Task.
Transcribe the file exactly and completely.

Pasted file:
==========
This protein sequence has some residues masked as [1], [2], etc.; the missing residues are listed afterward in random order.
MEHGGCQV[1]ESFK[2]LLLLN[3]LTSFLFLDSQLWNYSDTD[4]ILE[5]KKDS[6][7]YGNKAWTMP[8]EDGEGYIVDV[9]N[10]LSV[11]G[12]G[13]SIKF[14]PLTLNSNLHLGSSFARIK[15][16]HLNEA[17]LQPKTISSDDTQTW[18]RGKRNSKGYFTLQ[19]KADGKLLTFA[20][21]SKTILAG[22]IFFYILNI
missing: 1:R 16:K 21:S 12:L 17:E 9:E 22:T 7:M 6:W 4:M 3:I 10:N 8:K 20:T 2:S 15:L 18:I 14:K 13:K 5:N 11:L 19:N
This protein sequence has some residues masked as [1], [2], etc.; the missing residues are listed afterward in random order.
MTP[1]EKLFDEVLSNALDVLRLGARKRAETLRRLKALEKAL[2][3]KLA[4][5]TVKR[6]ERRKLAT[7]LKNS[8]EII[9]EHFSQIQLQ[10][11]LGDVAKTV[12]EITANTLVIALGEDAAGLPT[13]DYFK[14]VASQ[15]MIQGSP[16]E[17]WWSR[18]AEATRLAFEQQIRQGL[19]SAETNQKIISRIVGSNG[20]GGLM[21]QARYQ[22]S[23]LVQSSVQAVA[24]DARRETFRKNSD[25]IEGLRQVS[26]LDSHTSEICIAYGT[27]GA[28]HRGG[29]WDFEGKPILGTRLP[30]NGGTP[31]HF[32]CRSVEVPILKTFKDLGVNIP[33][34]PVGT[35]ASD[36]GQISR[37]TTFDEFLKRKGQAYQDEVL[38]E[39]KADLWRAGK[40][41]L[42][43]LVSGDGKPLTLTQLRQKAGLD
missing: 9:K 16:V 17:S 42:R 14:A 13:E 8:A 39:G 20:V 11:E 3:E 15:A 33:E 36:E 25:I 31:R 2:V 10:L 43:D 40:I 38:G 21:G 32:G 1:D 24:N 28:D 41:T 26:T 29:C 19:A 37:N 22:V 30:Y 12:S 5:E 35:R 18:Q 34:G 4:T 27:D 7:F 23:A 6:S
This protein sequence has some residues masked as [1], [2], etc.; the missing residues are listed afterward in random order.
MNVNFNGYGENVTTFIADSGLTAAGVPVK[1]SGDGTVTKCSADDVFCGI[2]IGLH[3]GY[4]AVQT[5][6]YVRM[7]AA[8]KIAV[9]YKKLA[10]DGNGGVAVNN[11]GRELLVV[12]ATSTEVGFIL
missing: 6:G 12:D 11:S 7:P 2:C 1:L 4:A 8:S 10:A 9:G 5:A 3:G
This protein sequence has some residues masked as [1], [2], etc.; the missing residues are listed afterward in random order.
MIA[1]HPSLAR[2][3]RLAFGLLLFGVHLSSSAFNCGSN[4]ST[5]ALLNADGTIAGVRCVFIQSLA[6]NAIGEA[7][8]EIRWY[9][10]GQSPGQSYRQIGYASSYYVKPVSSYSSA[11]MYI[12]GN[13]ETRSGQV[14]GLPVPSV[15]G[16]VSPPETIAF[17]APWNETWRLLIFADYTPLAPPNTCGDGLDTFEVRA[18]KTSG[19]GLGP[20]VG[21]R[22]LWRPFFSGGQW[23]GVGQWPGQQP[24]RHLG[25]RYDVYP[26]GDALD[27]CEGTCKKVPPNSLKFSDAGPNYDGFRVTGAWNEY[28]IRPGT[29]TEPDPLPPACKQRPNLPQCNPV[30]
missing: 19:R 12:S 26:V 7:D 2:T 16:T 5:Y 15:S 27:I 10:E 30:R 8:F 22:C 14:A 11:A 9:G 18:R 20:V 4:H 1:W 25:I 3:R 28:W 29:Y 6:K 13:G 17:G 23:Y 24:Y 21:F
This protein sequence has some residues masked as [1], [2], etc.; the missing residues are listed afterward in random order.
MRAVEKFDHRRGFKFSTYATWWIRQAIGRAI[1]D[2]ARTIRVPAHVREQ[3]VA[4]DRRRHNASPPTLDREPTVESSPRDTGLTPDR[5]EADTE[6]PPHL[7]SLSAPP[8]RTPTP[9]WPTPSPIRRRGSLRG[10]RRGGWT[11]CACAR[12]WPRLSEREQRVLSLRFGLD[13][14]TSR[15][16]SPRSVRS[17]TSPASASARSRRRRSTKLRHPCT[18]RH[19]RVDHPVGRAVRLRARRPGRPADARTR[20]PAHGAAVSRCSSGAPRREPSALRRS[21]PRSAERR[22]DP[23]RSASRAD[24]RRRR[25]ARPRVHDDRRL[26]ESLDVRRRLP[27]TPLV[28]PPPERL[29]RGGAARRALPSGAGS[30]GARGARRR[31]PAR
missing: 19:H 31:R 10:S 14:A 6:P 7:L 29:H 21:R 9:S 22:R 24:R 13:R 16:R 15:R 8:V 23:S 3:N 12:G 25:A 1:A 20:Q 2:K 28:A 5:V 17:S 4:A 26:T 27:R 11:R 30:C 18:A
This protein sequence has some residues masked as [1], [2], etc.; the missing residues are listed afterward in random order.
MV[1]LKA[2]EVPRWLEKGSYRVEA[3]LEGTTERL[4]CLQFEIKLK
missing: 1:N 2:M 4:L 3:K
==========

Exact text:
This protein sequence has some residues masked as [1], [2], etc.; the missing residues are listed afterward in random order.
MEHGGCQV[1]ESFK[2]LLLLN[3]LTSFLFLDSQLWNYSDTD[4]ILE[5]KKDS[6][7]YGNKAWTMP[8]EDGEGYIVDV[9]N[10]LSV[11]G[12]G[13]SIKF[14]PLTLNSNLHLGSSFARIK[15][16]HLNEA[17]LQPKTISSDDTQTW[18]RGKRNSKGYFTLQ[19]KADGKLLTFA[20][21]SKTILAG[22]IFFYILNI
missing: 1:R 16:K 21:S 12:L 17:E 9:E 22:T 7:M 6:W 4:M 3:I 10:N 8:K 20:T 2:S 15:L 18:I 14:K 13:K 5:N 11:L 19:N
This protein sequence has some residues masked as [1], [2], etc.; the missing residues are listed afterward in random order.
MTP[1]EKLFDEVLSNALDVLRLGARKRAETLRRLKALEKAL[2][3]KLA[4][5]TVKR[6]ERRKLAT[7]LKNS[8]EII[9]EHFSQIQLQ[10][11]LGDVAKTV[12]EITANTLVIALGEDAAGLPT[13]DYFK[14]VASQ[15]MIQGSP[16]E[17]WWSR[18]AEATRLAFEQQIRQGL[19]SAETNQKIISRIVGSNG[20]GGLM[21]QARYQ[22]S[23]LVQSSVQAVA[24]DARRETFRKNSD[25]IEGLRQVS[26]LDSHTSEICIAYGT[27]GA[28]HRGG[29]WDFEGKPILGTRLP[30]NGGTP[31]HF[32]CRSVEVPILKTFKDLGVNIP[33][34]PVGT[35]ASD[36]GQISR[37]TTFDEFLKRKGQAYQDEVL[38]E[39]KADLWRAGK[40][41]L[42][43]LVSGDGKPLTLTQLRQKAGLD
missing: 9:K 16:V 17:S 42:R 14:A 13:E 8:A 39:G 20:V 11:E 3:E 15:A 33:E 36:E 25:I 31:R 2:V 10:L 43:D 40:I 38:G 21:G 32:G 1:D 24:N 28:D 41:T 26:T 29:C 19:A 37:N 22:V 30:Y 12:S 5:E 35:R 18:Q 34:G 4:T 27:D 7:F 23:A 6:S
This protein sequence has some residues masked as [1], [2], etc.; the missing residues are listed afterward in random order.
MNVNFNGYGENVTTFIADSGLTAAGVPVK[1]SGDGTVTKCSADDVFCGI[2]IGLH[3]GY[4]AVQT[5][6]YVRM[7]AA[8]KIAV[9]YKKLA[10]DGNGGVAVNN[11]GRELLVV[12]ATSTEVGFIL
missing: 6:G 12:D 11:S 7:P 2:C 1:L 4:A 8:S 10:A 9:G 5:A 3:G
This protein sequence has some residues masked as [1], [2], etc.; the missing residues are listed afterward in random order.
MIA[1]HPSLAR[2][3]RLAFGLLLFGVHLSSSAFNCGSN[4]ST[5]ALLNADGTIAGVRCVFIQSLA[6]NAIGEA[7][8]EIRWY[9][10]GQSPGQSYRQIGYASSYYVKPVSSYSSA[11]MYI[12]GN[13]ETRSGQV[14]GLPVPSV[15]G[16]VSPPETIAF[17]APWNETWRLLIFADYTPLAPPNTCGDGLDTFEVRA[18]KTSG[19]GLGP[20]VG[21]R[22]LWRPFFSGGQW[23]GVGQWPGQQP[24]RHLG[25]RYDVYP[26]GDALD[27]CEGTCKKVPPNSLKFSDAGPNYDGFRVTGAWNEY[28]IRPGT[29]TEPDPLPPACKQRPNLPQCNPV[30]
missing: 19:R 12:S 26:V 7:D 2:T 16:T 5:Y 15:S 27:I 10:E 30:R 8:F 22:C 14:A 11:A 9:G 18:R 20:V 4:H 1:W 25:I 3:R 28:W 29:Y 6:K 13:G 17:G 23:Y 24:Y 21:F
This protein sequence has some residues masked as [1], [2], etc.; the missing residues are listed afterward in random order.
MRAVEKFDHRRGFKFSTYATWWIRQAIGRAI[1]D[2]ARTIRVPAHVREQ[3]VA[4]DRRRHNASPPTLDREPTVESSPRDTGLTPDR[5]EADTE[6]PPHL[7]SLSAPP[8]RTPTP[9]WPTPSPIRRRGSLRG[10]RRGGWT[11]CACAR[12]WPRLSEREQRVLSLRFGLD[13][14]TSR[15][16]SPRSVRS[17]TSPASASARSRRRRSTKLRHPCT[18]RH[19]RVDHPVGRAVRLRARRPGRPADARTR[20]PAHGAAVSRCSSGAPRREPSALRRS[21]PRSAERR[22]DP[23]RSASRAD[24]RRRR[25]ARPRVHDDRRL[26]ESLDVRRRLP[27]TPLV[28]PPPERL[29]RGGAARRALPSGAGS[30]GARGARRR[31]PAR
missing: 19:H 31:R 10:S 14:A 6:P 7:L 29:H 21:R 9:S 22:R 24:R 13:R 16:R 15:R 8:V 23:S 3:N 12:G 25:A 1:A 20:Q 2:K 28:A 5:V 17:S 4:A 26:T 27:R 11:R 30:C 18:A
This protein sequence has some residues masked as [1], [2], etc.; the missing residues are listed afterward in random order.
MV[1]LKA[2]EVPRWLEKGSYRVEA[3]LEGTTERL[4]CLQFEIKLK
missing: 1:N 2:M 4:L 3:K